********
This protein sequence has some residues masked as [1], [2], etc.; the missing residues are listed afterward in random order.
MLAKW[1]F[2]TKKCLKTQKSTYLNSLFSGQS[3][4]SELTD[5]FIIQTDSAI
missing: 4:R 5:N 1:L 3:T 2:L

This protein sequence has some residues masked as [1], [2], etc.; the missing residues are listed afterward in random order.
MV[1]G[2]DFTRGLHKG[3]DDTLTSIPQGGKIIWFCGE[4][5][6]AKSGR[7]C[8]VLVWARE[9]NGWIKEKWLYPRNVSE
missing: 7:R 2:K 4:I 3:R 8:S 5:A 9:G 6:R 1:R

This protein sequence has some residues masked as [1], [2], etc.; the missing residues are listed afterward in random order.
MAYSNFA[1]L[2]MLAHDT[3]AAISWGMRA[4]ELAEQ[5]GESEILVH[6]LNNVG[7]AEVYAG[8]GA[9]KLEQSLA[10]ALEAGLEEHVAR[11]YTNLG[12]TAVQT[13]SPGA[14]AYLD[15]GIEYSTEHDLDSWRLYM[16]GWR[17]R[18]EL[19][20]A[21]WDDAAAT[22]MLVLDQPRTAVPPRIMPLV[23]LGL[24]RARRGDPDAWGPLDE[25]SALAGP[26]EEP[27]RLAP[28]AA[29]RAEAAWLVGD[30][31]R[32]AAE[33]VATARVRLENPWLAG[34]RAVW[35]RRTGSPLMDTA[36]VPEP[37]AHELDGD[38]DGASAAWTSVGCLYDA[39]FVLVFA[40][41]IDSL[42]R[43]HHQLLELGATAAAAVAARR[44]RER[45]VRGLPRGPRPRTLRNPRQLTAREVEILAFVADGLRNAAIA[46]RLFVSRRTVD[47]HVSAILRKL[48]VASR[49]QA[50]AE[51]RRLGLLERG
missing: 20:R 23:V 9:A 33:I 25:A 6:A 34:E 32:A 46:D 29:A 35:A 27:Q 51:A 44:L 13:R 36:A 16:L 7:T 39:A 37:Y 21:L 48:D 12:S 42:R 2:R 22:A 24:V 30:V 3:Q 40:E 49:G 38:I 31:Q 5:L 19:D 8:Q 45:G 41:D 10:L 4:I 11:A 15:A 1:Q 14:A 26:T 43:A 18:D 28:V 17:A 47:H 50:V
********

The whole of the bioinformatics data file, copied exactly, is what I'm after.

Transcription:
This protein sequence has some residues masked as [1], [2], etc.; the missing residues are listed afterward in random order.
MLAKW[1]F[2]TKKCLKTQKSTYLNSLFSGQS[3][4]SELTD[5]FIIQTDSAI
missing: 4:R 5:N 1:L 3:T 2:L

This protein sequence has some residues masked as [1], [2], etc.; the missing residues are listed afterward in random order.
MV[1]G[2]DFTRGLHKG[3]DDTLTSIPQGGKIIWFCGE[4][5][6]AKSGR[7]C[8]VLVWARE[9]NGWIKEKWLYPRNVSE
missing: 7:R 2:K 4:I 3:R 8:S 5:A 9:G 6:R 1:R

This protein sequence has some residues masked as [1], [2], etc.; the missing residues are listed afterward in random order.
MAYSNFA[1]L[2]MLAHDT[3]AAISWGMRA[4]ELAEQ[5]GESEILVH[6]LNNVG[7]AEVYAG[8]GA[9]KLEQSLA[10]ALEAGLEEHVAR[11]YTNLG[12]TAVQT[13]SPGA[14]AYLD[15]GIEYSTEHDLDSWRLYM[16]GWR[17]R[18]EL[19][20]A[21]WDDAAAT[22]MLVLDQPRTAVPPRIMPLV[23]LGL[24]RARRGDPDAWGPLDE[25]SALAGP[26]EEP[27]RLAP[28]AA[29]RAEAAWLVGD[30][31]R[32]AAE[33]VATARVRLENPWLAG[34]RAVW[35]RRTGSPLMDTA[36]VPEP[37]AHELDGD[38]DGASAAWTSVGCLYDA[39]FVLVFA[40][41]IDSL[42]R[43]HHQLLELGATAAAAVAARR[44]RER[45]VRGLPRGPRPRTLRNPRQLTAREVEILAFVADGLRNAAIA[46]RLFVSRRTVD[47]HVSAILRKL[48]VASR[49]QA[50]AE[51]RRLGLLERG
missing: 20:R 23:V 9:A 33:I 25:A 6:A 34:E 32:A 46:D 29:A 35:A 27:Q 51:A 44:L 13:R 36:A 16:L 7:T 39:A 37:Y 21:L 48:D 12:S 42:R 2:R 22:A 24:V 30:V 3:Q 40:E 49:G 38:I 31:Q 5:L 19:D 8:Q 45:G 41:D 10:L 4:I 11:A 15:A 1:Q 14:A 26:T 43:A 18:D 28:V 17:A 47:H 50:V